According to the Geekbench test the lady in California did on Monday, her iPhone 6s processor is clocked at 1.79 Ghz, but my iPhone 6s Plus shows 1.85 Ghz. Can anyone else with a 6s confirm the processor speed of the 6s is slightly slower than 6s Plus? Was it like that for the 6 & 6 Plus?
      Not sure what was up the other day with that lady's phone. I've seen screenshots from different people today showing geekbench on a 6s and 6s+ and they are both reading at 1.85Ghz.
    1. Nuff Said's Avatar
      Nuff Said -
      Quote Originally Posted by Kotin6006 View Post
      Or the new hardware is the reason.
      How fast can a phone be until speed increases are no longer noticeable? Is the phone considered slow now because in a year it definitely will be slow and outdated once new phones come out.
    1. rolandgabor's Avatar
      rolandgabor -
      Stop calling it the "old iPhone 6".
    1. CZroe's Avatar
      CZroe -
      A new video, posted by YouTube user Mad Matt TV, shows a side-by-side speed test demonstration of the iPhone 6 Plus and the iPhone 6s Plus. The speed test demonstration includes many of the details you'd expect, such as proof of software type and device type, a boot-up test, application-launching tests, and more.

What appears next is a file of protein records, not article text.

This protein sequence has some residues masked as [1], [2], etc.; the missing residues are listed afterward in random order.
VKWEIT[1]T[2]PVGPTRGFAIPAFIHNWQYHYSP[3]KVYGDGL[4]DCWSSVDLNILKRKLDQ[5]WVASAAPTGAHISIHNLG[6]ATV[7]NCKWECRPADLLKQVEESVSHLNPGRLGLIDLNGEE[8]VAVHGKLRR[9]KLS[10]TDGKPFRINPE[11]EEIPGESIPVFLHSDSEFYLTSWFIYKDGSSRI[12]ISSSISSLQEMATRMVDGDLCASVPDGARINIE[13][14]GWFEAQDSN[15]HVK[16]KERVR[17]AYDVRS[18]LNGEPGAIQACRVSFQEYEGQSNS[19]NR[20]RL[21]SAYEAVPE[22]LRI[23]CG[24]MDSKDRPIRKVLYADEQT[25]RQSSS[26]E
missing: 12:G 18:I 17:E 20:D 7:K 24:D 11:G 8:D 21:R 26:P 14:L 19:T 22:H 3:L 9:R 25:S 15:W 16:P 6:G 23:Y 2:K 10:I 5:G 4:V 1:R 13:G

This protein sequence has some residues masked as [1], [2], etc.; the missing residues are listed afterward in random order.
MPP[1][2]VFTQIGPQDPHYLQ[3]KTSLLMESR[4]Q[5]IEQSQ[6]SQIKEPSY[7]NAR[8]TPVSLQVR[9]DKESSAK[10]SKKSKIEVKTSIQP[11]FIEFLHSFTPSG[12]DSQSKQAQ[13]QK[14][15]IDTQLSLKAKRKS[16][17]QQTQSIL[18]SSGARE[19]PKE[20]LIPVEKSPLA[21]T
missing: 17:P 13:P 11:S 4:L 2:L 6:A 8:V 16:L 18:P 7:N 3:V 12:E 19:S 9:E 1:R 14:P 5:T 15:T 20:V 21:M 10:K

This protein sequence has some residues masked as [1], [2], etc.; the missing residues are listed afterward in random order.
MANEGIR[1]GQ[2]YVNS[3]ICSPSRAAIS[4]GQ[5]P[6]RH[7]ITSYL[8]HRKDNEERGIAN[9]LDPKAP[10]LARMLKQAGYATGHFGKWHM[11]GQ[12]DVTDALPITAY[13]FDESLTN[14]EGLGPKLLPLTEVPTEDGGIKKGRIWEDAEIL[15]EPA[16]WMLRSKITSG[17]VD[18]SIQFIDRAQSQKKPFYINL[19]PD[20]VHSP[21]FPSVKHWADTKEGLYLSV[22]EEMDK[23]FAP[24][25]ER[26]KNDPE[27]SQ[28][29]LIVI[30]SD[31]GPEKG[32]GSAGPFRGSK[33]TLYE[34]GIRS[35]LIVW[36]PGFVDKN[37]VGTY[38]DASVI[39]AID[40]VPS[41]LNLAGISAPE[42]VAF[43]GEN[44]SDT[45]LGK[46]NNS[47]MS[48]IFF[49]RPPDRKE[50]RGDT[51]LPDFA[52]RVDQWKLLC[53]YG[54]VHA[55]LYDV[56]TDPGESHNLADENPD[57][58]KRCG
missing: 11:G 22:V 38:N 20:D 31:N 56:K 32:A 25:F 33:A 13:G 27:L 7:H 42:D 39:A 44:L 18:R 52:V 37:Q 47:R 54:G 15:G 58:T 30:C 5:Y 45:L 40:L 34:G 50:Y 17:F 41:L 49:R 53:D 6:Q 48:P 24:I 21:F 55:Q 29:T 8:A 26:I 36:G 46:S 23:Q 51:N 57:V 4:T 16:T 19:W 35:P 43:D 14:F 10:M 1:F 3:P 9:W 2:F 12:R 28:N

The first thing anyone should expect with an iPhone 6 Plus in the mix is whether or not the 6 Plus is MLC or TLC. It makes a HUGE difference.

      The testing shows that the iPhone 6 Plus and iPhone 6s Plus take about the same amount of time boot up from a complete shut-down, but in terms of application launching speed, the iPhone 6s Plus' upgraded A9 CPU and 2GB of RAM are able to process and load applications much faster than the older iPhone 6 Plus with its A8 CPU and 1GB of RAM.
      The testing doesn't actually "show that" when it could just be the difference between TLC vs. MLC and BOTH are available on the iPhone 6 Plus. If you were buying either new you would get faster MLC, but an older 64GB iPhone 6 Plus like his could just as easily be slower TLC.